Greek Revival Architecture: (1790 - 1850)
Houses and buildings constructed during this era were designed with the intention of bringing back the classic architecture that was developed during the golden ages of the Greek empire.
The tall white columns were the staple and true inspiration of design. Most columns were usually round or square like the ones in ancient times, although sometimes there were octagonal. They were also designed without bases to retain the Greek feel.
Areas of Use/ Inspiration:
The style is found in northern Europe and predominantly in the United States. It was especially strong in America because Greece was the birth place of the Republic and our democracy. This style was viewed as a symbol of nationalism, civic duty and freedom. Greek revival was developed at a time when the world was changing. It was the beginning of America’s independence from British rule and Greece itself was in its own revolution for freedom from Turkey. At the time, there may not have been a better way to show support, than to bring back a once great and beautiful style half way around the world. (2)
Tall columns and pediments that stood in the front gave the buildings and houses a sense of pride. Homes built during the Greek revival period also contained bold yet simple moldings that ran through the interior and exterior of the house, done to mimic the look of the temples and city forums. It was also very common for homes to add detail such as framed window dormers with pilasters to give another “wow” factor. The roofs were typically low in pitch, again to resemble many of the old iconic buildings in ancient Greece. The entrance ways in most Greek Revival homes were had elaborate surrounds, even more detail than the windows. The entrances also usually had porches that led in and this is where the columns were put. (3)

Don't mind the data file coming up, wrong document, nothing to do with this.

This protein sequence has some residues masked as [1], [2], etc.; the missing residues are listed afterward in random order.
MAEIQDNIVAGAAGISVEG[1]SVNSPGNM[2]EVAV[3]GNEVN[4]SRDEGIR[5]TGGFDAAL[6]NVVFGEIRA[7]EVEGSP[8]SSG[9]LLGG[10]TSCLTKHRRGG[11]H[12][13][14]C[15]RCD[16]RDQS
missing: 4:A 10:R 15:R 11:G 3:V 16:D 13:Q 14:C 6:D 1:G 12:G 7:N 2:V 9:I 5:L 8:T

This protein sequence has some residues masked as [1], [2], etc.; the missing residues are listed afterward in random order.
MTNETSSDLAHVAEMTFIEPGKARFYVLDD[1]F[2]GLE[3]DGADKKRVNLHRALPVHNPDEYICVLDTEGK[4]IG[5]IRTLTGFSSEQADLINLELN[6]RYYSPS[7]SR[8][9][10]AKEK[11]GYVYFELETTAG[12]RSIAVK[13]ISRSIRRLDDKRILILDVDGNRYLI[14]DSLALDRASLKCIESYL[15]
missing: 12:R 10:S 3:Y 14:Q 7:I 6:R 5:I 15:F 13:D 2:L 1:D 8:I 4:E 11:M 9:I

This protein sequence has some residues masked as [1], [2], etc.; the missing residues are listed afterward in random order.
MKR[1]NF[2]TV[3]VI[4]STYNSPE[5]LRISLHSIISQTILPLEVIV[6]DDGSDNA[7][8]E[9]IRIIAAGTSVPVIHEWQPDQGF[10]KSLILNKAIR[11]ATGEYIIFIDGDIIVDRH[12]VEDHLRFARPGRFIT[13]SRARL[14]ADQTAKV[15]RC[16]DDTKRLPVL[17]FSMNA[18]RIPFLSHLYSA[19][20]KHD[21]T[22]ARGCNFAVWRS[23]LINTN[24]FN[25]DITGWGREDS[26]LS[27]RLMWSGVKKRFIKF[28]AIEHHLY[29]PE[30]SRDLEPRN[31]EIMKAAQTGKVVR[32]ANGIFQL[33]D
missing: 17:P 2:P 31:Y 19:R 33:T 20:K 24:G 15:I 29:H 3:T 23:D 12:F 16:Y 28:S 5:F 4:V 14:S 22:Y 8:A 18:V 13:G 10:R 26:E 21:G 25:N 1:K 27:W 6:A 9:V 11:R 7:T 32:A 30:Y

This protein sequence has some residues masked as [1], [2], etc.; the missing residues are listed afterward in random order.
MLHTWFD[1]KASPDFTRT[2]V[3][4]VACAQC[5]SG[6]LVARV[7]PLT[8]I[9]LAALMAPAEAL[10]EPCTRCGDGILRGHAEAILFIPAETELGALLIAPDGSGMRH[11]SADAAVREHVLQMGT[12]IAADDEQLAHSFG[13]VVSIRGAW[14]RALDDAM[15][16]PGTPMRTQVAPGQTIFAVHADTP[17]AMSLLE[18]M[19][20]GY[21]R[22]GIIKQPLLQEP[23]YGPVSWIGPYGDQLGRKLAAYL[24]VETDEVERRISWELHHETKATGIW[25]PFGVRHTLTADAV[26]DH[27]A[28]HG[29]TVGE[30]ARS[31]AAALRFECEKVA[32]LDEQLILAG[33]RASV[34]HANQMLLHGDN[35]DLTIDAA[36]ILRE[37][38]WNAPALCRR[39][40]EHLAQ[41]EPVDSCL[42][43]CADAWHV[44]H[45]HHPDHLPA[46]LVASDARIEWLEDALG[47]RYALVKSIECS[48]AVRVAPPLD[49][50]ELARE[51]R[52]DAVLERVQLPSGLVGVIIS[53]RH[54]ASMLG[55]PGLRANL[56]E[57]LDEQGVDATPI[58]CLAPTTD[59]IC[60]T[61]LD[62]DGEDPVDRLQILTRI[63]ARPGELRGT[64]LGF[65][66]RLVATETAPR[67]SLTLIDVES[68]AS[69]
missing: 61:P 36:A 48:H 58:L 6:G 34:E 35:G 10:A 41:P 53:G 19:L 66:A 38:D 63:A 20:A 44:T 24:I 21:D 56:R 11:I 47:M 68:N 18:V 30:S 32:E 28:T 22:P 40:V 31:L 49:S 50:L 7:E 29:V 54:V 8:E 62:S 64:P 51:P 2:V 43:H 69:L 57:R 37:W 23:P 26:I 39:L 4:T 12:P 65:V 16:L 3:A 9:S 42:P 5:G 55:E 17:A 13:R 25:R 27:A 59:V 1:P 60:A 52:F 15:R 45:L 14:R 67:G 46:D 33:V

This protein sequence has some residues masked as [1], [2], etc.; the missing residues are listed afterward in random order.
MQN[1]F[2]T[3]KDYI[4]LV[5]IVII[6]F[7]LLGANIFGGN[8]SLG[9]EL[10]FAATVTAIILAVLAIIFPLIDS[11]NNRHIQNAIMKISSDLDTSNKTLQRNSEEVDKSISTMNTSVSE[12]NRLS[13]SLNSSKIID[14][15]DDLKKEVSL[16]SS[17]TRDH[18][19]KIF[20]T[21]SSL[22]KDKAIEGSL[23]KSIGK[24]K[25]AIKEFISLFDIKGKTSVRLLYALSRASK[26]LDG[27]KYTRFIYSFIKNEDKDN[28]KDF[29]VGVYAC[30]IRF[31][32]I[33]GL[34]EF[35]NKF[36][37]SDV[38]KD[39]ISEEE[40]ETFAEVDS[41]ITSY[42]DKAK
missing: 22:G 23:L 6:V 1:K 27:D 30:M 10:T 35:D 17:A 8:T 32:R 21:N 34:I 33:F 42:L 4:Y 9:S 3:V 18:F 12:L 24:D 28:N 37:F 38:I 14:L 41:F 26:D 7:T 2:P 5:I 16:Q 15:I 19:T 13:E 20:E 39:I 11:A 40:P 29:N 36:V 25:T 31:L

Instead of using stone (as they did in ancient times) houses were crafted out of wood then covered with plaster, which were then painted white to resemble marble. Many homes were also built out of brick, while not being stone or white, the brick served as a symbol of strength and originality.(3)
The White House while not entirely a Greek Revival building per say, it did take some elements from this style; namely the white columns.
- The White House
- The Yorkshire Mueseum
- The Walhalla
- Propylaen (Gateway)
|Neoclassical / Federalist / Idealist|
|Arts and Crafts|
|20th Century Trends|